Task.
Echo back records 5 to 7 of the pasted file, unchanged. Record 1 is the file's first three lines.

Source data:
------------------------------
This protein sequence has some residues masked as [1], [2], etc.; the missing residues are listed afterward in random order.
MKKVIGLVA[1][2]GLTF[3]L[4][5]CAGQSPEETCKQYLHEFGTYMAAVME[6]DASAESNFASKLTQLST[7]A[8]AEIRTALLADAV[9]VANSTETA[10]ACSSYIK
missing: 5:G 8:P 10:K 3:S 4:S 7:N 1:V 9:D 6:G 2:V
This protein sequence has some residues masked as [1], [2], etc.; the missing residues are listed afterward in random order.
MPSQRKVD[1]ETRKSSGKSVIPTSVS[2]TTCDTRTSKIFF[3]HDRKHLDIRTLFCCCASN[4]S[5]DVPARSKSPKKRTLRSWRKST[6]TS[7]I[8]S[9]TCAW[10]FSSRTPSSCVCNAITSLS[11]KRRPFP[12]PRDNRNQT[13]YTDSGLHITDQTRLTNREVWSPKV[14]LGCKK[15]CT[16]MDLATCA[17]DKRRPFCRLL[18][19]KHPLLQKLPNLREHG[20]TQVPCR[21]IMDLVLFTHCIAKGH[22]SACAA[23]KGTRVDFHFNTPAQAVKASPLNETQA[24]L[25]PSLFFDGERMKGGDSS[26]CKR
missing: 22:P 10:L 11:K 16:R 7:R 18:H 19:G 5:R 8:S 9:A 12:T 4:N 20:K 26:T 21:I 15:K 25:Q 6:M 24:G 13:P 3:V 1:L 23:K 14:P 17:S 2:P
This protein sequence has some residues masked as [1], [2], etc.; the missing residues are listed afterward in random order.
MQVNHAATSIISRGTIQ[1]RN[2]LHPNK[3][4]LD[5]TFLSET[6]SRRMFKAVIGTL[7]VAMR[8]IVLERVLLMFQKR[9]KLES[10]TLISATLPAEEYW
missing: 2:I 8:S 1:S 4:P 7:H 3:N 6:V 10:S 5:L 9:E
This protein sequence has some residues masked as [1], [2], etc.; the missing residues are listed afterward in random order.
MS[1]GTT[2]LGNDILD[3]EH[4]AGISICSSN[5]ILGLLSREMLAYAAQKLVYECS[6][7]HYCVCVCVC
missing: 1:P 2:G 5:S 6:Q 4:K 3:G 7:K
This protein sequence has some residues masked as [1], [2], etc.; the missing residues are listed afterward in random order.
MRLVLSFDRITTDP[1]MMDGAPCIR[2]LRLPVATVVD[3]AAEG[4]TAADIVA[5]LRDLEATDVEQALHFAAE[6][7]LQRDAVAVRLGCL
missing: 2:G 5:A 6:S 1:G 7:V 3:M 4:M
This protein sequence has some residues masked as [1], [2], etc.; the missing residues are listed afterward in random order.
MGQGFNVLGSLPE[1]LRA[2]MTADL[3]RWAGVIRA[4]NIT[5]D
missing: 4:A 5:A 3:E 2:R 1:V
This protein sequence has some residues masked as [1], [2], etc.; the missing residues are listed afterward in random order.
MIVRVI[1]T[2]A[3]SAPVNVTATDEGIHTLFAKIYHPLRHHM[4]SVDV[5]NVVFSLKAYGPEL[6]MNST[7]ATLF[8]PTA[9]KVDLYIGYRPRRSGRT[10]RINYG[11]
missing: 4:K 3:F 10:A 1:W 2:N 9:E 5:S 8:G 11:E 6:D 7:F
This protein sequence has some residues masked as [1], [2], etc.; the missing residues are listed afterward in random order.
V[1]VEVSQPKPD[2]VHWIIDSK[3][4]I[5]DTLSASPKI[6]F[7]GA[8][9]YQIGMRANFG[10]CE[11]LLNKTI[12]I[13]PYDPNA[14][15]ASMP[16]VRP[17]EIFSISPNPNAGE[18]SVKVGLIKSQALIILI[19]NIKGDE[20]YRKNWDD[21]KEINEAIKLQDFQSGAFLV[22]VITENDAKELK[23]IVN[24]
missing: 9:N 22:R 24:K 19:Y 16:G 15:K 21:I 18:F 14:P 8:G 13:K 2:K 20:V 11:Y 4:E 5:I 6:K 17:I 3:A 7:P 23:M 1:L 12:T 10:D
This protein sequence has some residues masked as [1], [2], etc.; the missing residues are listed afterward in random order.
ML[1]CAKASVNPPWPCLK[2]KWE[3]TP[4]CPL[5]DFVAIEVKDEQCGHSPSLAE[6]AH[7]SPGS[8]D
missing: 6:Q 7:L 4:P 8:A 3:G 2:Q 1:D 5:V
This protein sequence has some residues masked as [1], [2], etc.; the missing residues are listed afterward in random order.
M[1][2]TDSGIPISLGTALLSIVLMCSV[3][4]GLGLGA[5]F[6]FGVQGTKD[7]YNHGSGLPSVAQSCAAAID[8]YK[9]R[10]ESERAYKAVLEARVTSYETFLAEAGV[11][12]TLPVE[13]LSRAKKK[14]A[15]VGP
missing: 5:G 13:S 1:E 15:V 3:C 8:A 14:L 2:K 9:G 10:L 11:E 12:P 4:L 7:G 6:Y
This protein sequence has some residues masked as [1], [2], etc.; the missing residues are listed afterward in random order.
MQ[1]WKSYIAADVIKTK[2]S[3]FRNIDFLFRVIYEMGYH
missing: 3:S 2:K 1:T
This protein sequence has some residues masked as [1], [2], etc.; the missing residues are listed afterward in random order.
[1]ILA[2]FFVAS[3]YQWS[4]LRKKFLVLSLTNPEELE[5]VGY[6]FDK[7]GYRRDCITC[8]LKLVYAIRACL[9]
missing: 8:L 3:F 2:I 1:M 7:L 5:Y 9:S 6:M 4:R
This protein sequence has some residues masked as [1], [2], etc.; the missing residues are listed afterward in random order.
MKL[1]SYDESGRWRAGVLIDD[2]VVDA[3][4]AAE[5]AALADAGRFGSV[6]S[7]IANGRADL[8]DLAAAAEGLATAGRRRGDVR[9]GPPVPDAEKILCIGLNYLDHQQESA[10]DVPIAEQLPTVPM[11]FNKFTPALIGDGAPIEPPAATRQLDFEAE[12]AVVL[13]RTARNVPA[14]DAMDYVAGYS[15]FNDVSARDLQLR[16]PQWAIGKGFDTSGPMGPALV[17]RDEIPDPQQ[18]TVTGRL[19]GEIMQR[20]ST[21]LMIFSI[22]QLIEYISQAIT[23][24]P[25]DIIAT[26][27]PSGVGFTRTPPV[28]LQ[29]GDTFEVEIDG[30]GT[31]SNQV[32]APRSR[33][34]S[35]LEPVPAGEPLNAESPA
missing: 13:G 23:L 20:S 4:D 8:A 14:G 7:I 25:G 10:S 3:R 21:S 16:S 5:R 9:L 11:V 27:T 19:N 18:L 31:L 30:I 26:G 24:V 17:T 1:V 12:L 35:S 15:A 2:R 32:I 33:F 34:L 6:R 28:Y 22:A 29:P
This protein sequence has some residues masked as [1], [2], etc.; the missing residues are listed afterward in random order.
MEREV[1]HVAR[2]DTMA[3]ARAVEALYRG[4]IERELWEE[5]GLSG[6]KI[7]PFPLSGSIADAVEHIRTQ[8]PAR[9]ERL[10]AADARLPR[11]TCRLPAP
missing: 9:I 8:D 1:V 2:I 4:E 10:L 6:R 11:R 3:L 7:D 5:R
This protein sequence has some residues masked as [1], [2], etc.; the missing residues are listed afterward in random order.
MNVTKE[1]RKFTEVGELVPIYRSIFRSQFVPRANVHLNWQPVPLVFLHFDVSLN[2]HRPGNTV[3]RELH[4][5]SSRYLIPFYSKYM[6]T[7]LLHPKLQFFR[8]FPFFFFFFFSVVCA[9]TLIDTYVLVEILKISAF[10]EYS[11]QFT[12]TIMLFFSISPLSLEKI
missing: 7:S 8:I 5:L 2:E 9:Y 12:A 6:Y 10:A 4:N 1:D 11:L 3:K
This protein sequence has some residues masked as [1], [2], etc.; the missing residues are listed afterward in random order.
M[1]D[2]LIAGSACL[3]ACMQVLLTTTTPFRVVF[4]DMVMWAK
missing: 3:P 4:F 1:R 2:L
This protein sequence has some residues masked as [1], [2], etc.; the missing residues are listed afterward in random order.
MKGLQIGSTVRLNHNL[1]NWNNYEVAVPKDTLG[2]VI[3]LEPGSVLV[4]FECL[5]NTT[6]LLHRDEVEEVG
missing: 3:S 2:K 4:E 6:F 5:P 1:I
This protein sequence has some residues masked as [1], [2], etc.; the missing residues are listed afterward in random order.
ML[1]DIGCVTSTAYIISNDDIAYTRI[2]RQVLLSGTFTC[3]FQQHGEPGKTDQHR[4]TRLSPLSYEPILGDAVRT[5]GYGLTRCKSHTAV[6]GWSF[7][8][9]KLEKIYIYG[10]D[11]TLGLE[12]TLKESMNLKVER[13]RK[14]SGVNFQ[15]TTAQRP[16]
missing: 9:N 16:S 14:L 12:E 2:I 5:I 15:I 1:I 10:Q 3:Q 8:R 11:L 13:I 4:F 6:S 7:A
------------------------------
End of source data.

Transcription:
This protein sequence has some residues masked as [1], [2], etc.; the missing residues are listed afterward in random order.
MRLVLSFDRITTDP[1]MMDGAPCIR[2]LRLPVATVVD[3]AAEG[4]TAADIVA[5]LRDLEATDVEQALHFAAE[6][7]LQRDAVAVRLGCL
missing: 2:G 5:A 6:S 1:G 7:V 3:M 4:M
This protein sequence has some residues masked as [1], [2], etc.; the missing residues are listed afterward in random order.
MGQGFNVLGSLPE[1]LRA[2]MTADL[3]RWAGVIRA[4]NIT[5]D
missing: 4:A 5:A 3:E 2:R 1:V
This protein sequence has some residues masked as [1], [2], etc.; the missing residues are listed afterward in random order.
MIVRVI[1]T[2]A[3]SAPVNVTATDEGIHTLFAKIYHPLRHHM[4]SVDV[5]NVVFSLKAYGPEL[6]MNST[7]ATLF[8]PTA[9]KVDLYIGYRPRRSGRT[10]RINYG[11]
missing: 4:K 3:F 10:A 1:W 2:N 9:E 5:S 8:G 11:E 6:D 7:F